By Alan Baldwin
SILVERSTONE, England, (Reuters) - Triple world champion Niki Lauda agrees with Lewis Hamilton's comments about 'ugly' Formula One trophies but says they were so bad in his day that he swapped them for a lifetime of free car washes.
"I binned them all, you're absolutely right, because in my time they were most of them ugly and for me useless," said the Austrian, now non-executive chairman of Hamilton's Mercedes team.
"On this point of view Lewis is right because the trophy should have a certain value when you look at them, that you like them," Lauda told BBC radio at the British Grand Prix on Saturday.
Lauda, who took his titles with McLaren and Ferrari and won 25 grands prix from 1974, said he had given trophies to his local garageman.
"I said 'If you give me a free car wash for the rest of my life you can have all of them', and that is what I did," said the 66-year-old.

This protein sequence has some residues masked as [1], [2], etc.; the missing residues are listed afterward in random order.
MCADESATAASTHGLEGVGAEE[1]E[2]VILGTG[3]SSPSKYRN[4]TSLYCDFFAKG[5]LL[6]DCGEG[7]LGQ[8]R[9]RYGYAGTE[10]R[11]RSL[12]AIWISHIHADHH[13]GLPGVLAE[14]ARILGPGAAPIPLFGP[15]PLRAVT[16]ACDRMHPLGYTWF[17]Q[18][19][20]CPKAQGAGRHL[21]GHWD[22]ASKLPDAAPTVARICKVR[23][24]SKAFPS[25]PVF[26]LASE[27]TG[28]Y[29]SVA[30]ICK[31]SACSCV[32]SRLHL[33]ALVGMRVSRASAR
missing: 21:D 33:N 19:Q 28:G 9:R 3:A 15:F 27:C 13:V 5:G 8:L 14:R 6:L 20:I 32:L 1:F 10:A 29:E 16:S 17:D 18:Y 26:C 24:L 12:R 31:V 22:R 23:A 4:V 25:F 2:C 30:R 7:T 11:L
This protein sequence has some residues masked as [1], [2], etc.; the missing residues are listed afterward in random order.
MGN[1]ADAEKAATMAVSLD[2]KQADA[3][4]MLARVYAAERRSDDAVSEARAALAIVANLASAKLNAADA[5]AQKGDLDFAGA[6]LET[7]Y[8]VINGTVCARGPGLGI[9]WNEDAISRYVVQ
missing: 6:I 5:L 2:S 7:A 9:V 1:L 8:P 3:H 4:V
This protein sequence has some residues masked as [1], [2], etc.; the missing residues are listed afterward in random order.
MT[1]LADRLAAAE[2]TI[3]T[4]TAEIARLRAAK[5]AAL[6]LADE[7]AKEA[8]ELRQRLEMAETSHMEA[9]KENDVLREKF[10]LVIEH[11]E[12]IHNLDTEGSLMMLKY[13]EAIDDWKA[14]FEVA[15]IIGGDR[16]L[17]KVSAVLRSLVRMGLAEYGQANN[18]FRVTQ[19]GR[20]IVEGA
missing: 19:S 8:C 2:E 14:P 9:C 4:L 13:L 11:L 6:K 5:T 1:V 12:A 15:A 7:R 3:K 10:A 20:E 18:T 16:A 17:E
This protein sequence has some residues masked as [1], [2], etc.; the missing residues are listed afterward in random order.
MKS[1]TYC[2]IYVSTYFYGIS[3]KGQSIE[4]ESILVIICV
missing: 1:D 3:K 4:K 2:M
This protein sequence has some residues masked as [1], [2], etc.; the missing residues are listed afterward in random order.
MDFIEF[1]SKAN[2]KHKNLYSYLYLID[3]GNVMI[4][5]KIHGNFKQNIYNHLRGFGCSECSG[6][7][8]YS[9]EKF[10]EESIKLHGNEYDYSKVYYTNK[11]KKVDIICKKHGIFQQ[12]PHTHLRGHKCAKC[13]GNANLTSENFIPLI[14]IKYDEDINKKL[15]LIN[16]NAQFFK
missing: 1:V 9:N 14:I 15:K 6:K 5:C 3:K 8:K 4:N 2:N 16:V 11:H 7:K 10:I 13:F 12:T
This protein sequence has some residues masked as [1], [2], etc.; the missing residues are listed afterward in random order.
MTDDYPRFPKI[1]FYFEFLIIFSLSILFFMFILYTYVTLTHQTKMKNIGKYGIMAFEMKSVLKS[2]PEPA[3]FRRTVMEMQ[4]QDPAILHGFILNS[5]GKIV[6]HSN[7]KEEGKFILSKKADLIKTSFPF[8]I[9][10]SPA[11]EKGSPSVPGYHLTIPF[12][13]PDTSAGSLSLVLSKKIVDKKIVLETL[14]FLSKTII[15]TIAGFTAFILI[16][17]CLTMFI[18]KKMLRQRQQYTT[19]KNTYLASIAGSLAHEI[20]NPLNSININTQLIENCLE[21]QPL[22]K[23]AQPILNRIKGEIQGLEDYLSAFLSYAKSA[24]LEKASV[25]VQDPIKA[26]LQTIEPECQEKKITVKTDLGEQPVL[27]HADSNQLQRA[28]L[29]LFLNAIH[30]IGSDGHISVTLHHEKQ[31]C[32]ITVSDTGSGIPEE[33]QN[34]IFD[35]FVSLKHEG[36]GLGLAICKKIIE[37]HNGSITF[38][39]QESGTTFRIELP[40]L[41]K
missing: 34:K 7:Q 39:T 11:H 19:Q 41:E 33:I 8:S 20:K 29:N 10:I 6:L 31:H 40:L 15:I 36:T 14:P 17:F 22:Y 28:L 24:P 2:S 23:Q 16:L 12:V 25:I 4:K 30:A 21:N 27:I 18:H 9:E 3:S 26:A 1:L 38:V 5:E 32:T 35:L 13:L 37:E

"The guy died unfortunately and his son was running the petrol station but they were so demolished and terribly kept there, that a friend of mine took them away, polished them and then my kids took them and put them on eBay.
"Now I have to pay for it (the car wash)."
Hamilton told reporters earlier in the week that he wanted to get his hands on a proper trophy if he won his home race on Sunday.
"Last year they gave me this plastic thing and I'm like, 'This is not the trophy, it's like a GP2 trophy not the Formula One trophy'," said the double world champion.
"The last one in Austria was wooden, the whole thing was wooden. The base was like lead. I mean, what? It's supposed to be silver."
The Briton qualified on pole on Saturday.
(Editing by Tony Jimenez)